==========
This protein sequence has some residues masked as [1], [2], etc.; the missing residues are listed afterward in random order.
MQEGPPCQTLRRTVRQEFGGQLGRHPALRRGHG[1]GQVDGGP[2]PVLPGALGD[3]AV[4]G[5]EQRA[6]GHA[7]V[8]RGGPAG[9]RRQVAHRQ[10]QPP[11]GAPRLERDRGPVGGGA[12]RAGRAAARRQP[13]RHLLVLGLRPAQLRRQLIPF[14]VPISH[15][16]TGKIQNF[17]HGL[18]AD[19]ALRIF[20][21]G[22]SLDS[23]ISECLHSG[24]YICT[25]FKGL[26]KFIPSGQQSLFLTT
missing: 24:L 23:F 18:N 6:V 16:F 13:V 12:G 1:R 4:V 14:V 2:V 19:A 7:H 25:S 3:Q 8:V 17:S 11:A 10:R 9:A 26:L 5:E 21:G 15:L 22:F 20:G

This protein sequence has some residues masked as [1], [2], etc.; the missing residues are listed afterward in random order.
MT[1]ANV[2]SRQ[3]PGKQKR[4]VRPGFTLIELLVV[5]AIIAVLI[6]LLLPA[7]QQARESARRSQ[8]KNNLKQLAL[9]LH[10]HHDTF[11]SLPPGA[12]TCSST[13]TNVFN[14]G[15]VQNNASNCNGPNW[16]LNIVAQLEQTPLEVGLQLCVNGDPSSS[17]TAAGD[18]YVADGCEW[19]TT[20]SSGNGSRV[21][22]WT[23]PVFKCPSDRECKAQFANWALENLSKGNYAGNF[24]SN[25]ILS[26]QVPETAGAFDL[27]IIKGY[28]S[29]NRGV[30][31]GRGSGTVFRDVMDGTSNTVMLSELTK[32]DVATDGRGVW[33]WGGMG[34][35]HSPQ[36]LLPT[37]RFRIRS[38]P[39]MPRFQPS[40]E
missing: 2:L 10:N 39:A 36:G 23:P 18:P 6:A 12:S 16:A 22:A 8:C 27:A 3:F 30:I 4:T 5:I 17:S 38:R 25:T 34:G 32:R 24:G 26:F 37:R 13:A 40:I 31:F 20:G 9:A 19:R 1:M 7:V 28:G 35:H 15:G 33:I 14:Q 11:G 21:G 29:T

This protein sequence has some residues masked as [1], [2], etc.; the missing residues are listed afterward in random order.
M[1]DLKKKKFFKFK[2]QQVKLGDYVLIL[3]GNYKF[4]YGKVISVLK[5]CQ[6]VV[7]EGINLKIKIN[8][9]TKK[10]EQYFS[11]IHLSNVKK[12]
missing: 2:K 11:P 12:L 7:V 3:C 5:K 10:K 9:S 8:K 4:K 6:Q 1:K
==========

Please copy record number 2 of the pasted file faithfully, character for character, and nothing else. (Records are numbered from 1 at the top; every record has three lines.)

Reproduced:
This protein sequence has some residues masked as [1], [2], etc.; the missing residues are listed afterward in random order.
MT[1]ANV[2]SRQ[3]PGKQKR[4]VRPGFTLIELLVV[5]AIIAVLI[6]LLLPA[7]QQARESARRSQ[8]KNNLKQLAL[9]LH[10]HHDTF[11]SLPPGA[12]TCSST[13]TNVFN[14]G[15]VQNNASNCNGPNW[16]LNIVAQLEQTPLEVGLQLCVNGDPSSS[17]TAAGD[18]YVADGCEW[19]TT[20]SSGNGSRV[21][22]WT[23]PVFKCPSDRECKAQFANWALENLSKGNYAGNF[24]SN[25]ILS[26]QVPETAGAFDL[27]IIKGY[28]S[29]NRGV[30][31]GRGSGTVFRDVMDGTSNTVMLSELTK[32]DVATDGRGVW[33]WGGMG[34][35]HSPQ[36]LLPT[37]RFRIRS[38]P[39]MPRFQPS[40]E
missing: 2:L 10:N 39:A 36:G 23:P 18:P 6:A 12:S 16:A 22:A 8:C 27:A 3:F 30:I 4:T 5:I 17:S 38:R 25:T 34:G 32:R 24:G 26:F 37:R 13:A 40:I 31:F 20:G 9:A 19:R 1:M 7:V 28:G 35:H 15:G 33:I 14:Q 11:G 21:G 29:T